The Securities Commission of the Bahamas is pushing for a new token framework to draw blockchain businesses to the island nation.
An NGO in collaboration with some institutions announced plans to establish blockchain developers in the Bahamas. The group also aims to place the Island at the forefront of distributed ledger technology (DLT) adoption.
A Leading Blockchain Hub in the Caribbean
According to The Nassau Guardian, an NGO known as the Caribbean Blockchain Alliance (CBA) is seeking to establish a group of decentralized technology developers in The Bahamas. In a press release, Stefen Deleveaux, founder of the CBA, talked about the inherent opportunities found in decentralized technology.
The founder further explained thus:
Blockchain technology is seen as the next step in Internet and financial technology, in what many describe as Web 3.0. There is a huge opportunity to use this technology to improve public and private services in this country. In addition, competent blockchain developers are in high demand, in an industry that almost guarantees access to a high-income job or potential project.
Deleveaux also said that part of the objectives was to build several cohorts of DLT developers. The CBA founder also recognized the importance of blockchain technology in software infrastructure as the reason for the groups.
Furthermore, Deleveaux announced a collaboration involving Inter-American Development Bank (IDB), CBA, Blockgeeks, and the University of the Bahamas. These four institutions would host a hackathon. Also, twenty-five Bahamian citizens would partake in a course for decentralized technology developers, from November 30 – December 1, 2018.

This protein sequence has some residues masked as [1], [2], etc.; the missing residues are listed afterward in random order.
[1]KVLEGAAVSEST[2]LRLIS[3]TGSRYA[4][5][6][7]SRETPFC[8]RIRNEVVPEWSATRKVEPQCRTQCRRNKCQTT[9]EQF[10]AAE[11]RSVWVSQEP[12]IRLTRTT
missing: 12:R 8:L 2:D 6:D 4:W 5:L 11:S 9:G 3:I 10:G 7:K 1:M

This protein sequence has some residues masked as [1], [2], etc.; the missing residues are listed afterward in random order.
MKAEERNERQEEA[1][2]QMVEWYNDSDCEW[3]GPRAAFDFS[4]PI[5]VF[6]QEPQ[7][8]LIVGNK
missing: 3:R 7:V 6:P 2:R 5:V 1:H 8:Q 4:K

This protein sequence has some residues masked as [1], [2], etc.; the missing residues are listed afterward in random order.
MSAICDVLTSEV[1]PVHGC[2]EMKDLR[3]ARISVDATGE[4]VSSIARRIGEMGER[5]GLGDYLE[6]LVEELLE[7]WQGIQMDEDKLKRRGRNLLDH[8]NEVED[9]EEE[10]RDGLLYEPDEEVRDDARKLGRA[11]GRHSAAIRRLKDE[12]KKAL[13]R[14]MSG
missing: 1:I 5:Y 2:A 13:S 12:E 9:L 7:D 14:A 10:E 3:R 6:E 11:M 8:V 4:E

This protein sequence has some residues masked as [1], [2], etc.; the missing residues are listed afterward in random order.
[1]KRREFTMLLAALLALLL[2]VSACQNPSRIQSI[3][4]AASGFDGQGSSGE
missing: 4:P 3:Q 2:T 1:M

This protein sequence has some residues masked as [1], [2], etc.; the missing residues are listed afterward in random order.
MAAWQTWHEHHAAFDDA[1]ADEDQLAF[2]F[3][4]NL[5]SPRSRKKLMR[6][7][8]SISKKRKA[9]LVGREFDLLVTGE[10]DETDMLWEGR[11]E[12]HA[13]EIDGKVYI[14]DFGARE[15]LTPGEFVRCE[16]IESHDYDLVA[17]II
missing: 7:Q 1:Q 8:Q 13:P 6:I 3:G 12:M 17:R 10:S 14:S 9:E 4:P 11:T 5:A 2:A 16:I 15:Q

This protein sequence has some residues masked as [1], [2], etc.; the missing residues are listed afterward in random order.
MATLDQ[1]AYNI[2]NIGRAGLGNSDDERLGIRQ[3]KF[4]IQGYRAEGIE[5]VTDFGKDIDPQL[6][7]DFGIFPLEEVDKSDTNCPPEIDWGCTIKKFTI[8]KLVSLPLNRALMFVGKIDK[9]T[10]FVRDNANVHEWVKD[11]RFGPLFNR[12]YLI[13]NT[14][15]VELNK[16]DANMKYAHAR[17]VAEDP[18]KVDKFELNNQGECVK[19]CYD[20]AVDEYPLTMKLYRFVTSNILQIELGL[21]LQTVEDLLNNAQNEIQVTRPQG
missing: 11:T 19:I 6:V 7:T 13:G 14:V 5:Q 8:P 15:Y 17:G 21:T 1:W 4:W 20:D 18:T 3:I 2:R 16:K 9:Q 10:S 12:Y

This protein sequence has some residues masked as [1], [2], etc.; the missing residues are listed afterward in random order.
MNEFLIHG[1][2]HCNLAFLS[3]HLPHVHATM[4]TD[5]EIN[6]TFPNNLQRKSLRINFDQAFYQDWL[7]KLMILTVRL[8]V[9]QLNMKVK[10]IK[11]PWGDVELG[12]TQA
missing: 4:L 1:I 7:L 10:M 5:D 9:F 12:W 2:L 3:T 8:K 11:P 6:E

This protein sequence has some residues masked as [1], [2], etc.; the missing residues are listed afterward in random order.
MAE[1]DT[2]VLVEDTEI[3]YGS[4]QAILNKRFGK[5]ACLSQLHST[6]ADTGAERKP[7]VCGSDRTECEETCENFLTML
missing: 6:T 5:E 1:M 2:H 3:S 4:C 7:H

The press release further stated that after the course, students would get a certificate recorded on the decentralized technology.
Michael Nelson, who serves as IDB’s Chief of Operations, added that the bank seeks to empower Bahamian citizens. With the collaboration and the incentives in place for DLT developers, Ameer Rosic, the CEO of Blockgeeks, believes that the Island could be “the blockchain hub of the Caribbean.”
Island Governments Adopting Cryptocurrency and Blockchain Technology
Blockchain technology and cryptocurrency adoption are recording high among Island governments. Some of these countries go further to aspire to become “blockchain Islands.”
Towards the end of the second quarter, the Bahamas announced plans to issue its digital currency. According to the Island, a state-owned virtual currency would help to improve its economic development and eliminate barriers.
Malta, another DLT-friendly country, is at the forefront of decentralized technology and cryptocurrency adoption. Popularly known as the “blockchain Island,” it was the first country to have a holistic legislative framework regulating DLT technology.
Furthermore, Malta introduced the Virtual Financial Assets Act (VFA) and the Innovative Technology Arrangement and Services Act (ITAS). Both Acts would regulate virtual currency and decentralized technology.
However, Marshall Islands’ plan to adopt cryptocurrency isn’t receiving complete support. President Hilda Heine’s announced moves to create a virtual currency that would act as a legal tender but received a “no confidence motion” from some of the country’s senators. The IMF and the U.S. also disagreed with the president’s plan.